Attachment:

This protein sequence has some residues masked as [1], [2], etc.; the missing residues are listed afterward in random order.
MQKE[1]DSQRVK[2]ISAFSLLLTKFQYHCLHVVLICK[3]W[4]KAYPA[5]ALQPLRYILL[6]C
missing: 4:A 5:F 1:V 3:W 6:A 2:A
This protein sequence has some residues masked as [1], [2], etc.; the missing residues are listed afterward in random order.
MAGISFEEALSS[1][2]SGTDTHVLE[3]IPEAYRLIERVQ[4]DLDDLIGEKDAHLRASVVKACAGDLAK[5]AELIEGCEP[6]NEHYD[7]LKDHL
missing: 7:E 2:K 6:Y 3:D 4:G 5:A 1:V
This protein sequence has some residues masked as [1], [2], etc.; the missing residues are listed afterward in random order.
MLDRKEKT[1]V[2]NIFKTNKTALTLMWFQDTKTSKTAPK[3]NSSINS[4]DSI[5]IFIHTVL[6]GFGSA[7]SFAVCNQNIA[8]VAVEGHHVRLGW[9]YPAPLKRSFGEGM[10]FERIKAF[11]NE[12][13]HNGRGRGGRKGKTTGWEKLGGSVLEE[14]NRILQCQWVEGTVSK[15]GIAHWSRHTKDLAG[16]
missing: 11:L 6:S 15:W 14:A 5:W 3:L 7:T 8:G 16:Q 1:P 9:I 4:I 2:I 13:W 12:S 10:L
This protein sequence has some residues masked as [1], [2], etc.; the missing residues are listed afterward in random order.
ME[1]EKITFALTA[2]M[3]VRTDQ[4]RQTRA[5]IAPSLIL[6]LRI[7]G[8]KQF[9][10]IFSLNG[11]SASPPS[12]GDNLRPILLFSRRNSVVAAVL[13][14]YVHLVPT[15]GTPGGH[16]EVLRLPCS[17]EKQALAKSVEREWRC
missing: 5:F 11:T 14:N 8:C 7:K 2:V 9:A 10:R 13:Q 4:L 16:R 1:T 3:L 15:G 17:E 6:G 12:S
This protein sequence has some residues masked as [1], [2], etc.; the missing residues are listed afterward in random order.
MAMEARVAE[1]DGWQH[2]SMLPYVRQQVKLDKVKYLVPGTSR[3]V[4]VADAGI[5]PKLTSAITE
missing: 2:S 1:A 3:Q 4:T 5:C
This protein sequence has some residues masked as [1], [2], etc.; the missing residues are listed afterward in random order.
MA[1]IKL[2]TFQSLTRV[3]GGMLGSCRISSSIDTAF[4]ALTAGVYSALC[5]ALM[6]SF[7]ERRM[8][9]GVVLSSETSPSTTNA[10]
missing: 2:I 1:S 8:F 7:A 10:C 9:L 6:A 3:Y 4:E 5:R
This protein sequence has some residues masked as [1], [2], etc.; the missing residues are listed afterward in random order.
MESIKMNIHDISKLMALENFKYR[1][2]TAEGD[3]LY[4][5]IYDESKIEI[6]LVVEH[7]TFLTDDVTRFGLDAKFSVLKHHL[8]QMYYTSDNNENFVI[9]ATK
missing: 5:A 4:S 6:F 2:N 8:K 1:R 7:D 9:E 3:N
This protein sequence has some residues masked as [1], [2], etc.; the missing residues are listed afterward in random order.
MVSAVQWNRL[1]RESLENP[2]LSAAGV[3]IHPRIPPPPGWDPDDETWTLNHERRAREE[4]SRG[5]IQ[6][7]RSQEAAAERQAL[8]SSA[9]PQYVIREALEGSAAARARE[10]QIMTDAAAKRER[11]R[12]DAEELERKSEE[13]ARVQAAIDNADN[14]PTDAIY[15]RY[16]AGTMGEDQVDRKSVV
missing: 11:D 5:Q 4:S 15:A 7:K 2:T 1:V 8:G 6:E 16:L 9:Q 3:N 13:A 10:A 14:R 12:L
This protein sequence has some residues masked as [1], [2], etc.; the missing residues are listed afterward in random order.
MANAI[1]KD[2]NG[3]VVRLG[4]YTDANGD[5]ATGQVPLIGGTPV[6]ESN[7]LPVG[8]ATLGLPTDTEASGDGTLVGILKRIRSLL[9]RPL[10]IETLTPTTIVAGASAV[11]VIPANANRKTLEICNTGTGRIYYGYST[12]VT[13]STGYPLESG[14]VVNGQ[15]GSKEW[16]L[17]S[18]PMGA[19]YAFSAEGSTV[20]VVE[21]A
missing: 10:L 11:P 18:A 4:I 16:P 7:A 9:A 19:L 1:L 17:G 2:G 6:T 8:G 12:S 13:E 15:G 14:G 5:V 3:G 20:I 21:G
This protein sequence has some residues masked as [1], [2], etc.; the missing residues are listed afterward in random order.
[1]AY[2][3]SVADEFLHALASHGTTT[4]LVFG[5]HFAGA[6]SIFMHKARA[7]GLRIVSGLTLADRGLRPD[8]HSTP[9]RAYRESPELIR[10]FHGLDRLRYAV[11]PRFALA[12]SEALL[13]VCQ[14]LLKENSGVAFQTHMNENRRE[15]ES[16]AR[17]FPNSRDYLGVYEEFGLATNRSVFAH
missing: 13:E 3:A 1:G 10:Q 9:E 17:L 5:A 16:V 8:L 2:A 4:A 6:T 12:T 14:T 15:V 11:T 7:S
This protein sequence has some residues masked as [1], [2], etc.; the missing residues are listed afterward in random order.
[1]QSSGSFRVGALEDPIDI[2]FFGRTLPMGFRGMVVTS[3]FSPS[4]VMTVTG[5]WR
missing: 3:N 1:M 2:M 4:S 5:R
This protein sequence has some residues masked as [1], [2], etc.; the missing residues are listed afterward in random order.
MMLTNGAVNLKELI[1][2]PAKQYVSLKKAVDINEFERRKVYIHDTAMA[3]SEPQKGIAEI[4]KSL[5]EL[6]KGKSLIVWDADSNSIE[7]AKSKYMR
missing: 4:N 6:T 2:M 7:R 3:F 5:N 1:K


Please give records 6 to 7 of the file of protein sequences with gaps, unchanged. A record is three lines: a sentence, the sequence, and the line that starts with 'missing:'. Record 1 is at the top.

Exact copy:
This protein sequence has some residues masked as [1], [2], etc.; the missing residues are listed afterward in random order.
MA[1]IKL[2]TFQSLTRV[3]GGMLGSCRISSSIDTAF[4]ALTAGVYSALC[5]ALM[6]SF[7]ERRM[8][9]GVVLSSETSPSTTNA[10]
missing: 2:I 1:S 8:F 7:A 10:C 9:L 6:A 3:Y 4:E 5:R
This protein sequence has some residues masked as [1], [2], etc.; the missing residues are listed afterward in random order.
MESIKMNIHDISKLMALENFKYR[1][2]TAEGD[3]LY[4][5]IYDESKIEI[6]LVVEH[7]TFLTDDVTRFGLDAKFSVLKHHL[8]QMYYTSDNNENFVI[9]ATK
missing: 5:A 4:S 6:F 2:N 8:K 1:R 7:D 9:E 3:N